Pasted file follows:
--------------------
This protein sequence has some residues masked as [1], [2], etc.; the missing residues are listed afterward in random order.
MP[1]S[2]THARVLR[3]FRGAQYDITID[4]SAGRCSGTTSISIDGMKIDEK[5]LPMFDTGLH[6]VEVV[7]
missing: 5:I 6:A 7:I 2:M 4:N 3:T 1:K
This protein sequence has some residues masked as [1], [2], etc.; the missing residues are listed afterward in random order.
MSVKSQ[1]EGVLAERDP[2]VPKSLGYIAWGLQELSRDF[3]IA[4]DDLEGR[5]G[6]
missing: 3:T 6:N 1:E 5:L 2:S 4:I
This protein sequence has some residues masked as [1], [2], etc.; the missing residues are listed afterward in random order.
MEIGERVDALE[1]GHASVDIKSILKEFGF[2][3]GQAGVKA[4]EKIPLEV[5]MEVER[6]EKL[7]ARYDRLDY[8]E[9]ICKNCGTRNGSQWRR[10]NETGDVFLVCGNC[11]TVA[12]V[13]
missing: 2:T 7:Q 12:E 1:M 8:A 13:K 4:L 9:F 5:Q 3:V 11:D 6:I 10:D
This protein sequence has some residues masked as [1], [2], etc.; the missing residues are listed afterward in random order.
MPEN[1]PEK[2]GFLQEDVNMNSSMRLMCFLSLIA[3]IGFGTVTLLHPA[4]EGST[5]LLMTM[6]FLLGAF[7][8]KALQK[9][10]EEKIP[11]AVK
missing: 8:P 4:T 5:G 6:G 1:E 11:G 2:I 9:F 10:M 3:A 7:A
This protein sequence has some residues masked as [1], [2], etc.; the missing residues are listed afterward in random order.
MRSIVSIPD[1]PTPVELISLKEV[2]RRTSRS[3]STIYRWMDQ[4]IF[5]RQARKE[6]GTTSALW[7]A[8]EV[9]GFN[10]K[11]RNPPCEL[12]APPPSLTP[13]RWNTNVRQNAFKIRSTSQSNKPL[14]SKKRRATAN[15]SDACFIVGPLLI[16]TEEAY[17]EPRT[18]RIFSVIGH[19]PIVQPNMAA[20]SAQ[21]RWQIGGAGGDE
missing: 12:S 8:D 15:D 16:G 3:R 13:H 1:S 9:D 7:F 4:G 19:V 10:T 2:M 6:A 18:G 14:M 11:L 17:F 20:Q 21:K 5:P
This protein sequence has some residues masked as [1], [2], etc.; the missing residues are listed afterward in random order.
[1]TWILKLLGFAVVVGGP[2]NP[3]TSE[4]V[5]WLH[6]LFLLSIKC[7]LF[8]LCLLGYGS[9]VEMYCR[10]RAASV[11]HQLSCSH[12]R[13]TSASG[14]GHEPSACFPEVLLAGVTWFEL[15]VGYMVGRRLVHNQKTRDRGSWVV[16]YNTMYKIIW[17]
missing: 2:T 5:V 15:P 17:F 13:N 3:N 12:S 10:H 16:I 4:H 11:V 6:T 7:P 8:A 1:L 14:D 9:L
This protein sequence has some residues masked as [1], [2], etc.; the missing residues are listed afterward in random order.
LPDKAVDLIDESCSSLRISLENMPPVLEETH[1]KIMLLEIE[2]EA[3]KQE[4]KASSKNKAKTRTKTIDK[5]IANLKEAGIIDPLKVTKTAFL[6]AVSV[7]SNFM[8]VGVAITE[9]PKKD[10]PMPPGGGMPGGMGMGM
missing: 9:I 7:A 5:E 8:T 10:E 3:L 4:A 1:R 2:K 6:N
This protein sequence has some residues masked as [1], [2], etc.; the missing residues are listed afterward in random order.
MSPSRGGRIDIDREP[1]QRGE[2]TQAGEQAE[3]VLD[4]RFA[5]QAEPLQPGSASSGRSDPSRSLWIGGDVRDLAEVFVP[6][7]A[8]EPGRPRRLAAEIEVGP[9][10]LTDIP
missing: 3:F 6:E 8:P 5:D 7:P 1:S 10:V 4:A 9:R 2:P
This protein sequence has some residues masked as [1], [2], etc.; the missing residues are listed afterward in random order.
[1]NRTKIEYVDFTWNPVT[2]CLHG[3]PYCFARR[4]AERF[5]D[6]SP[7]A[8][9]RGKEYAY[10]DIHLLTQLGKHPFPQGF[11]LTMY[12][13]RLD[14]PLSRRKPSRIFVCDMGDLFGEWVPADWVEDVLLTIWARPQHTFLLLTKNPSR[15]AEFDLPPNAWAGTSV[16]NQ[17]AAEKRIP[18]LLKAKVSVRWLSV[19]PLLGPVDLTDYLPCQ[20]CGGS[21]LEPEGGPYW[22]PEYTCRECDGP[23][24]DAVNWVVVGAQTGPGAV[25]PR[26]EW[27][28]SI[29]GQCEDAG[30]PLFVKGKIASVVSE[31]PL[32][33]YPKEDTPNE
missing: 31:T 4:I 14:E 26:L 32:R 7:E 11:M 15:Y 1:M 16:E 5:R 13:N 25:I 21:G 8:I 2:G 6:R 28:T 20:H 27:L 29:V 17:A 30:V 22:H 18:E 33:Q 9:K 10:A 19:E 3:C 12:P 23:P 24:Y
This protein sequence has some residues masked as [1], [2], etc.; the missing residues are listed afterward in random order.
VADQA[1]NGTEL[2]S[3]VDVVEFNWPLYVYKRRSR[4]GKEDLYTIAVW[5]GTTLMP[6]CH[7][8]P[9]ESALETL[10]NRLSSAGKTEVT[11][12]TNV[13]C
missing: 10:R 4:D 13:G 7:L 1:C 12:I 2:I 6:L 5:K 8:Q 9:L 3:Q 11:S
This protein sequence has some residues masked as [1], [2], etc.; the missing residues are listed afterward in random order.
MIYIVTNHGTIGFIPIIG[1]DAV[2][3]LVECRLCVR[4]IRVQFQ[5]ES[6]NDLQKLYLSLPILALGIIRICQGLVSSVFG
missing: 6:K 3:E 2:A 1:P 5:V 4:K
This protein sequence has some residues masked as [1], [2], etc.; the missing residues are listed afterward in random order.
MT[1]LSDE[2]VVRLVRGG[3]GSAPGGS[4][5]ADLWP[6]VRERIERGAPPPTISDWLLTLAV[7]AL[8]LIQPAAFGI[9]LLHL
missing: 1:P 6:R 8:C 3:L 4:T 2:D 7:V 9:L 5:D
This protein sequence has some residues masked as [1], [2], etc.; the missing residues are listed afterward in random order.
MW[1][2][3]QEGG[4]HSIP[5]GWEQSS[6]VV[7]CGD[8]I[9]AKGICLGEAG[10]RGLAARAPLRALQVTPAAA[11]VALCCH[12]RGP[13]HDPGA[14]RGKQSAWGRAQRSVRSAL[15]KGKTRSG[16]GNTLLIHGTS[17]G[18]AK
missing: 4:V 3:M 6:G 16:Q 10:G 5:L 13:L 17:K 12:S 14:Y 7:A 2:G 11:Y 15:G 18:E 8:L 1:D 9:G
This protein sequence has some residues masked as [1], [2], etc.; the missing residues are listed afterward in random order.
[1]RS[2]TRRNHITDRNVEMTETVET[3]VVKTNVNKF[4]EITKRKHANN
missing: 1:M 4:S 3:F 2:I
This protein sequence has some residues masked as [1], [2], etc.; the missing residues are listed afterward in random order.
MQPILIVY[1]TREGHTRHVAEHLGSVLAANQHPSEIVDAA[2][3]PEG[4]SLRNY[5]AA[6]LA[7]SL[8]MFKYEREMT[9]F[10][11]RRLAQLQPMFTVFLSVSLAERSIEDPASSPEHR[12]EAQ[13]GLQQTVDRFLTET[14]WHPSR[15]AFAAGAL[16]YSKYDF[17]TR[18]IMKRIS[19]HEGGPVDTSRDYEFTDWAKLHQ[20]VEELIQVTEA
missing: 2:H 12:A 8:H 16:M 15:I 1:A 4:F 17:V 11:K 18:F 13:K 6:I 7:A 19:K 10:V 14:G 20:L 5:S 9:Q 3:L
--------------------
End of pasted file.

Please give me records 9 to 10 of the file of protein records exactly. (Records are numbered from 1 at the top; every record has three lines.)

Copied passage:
This protein sequence has some residues masked as [1], [2], etc.; the missing residues are listed afterward in random order.
[1]NRTKIEYVDFTWNPVT[2]CLHG[3]PYCFARR[4]AERF[5]D[6]SP[7]A[8][9]RGKEYAY[10]DIHLLTQLGKHPFPQGF[11]LTMY[12][13]RLD[14]PLSRRKPSRIFVCDMGDLFGEWVPADWVEDVLLTIWARPQHTFLLLTKNPSR[15]AEFDLPPNAWAGTSV[16]NQ[17]AAEKRIP[18]LLKAKVSVRWLSV[19]PLLGPVDLTDYLPCQ[20]CGGS[21]LEPEGGPYW[22]PEYTCRECDGP[23][24]DAVNWVVVGAQTGPGAV[25]PR[26]EW[27][28]SI[29]GQCEDAG[30]PLFVKGKIASVVSE[31]PL[32][33]YPKEDTPNE
missing: 31:T 4:I 14:E 26:L 32:R 7:E 11:M 15:Y 1:M 16:E 5:R 13:N 25:I 21:G 8:I 2:G 6:R 28:T 20:H 27:L 29:V 17:A 30:V 22:H 18:E 33:Q 9:K 10:A 19:E 3:C 12:P 23:P 24:Y
This protein sequence has some residues masked as [1], [2], etc.; the missing residues are listed afterward in random order.
VADQA[1]NGTEL[2]S[3]VDVVEFNWPLYVYKRRSR[4]GKEDLYTIAVW[5]GTTLMP[6]CH[7][8]P[9]ESALETL[10]NRLSSAGKTEVT[11][12]TNV[13]C
missing: 10:R 4:D 13:G 7:L 1:C 12:I 2:I 6:L 5:K 8:Q 9:L 3:Q 11:S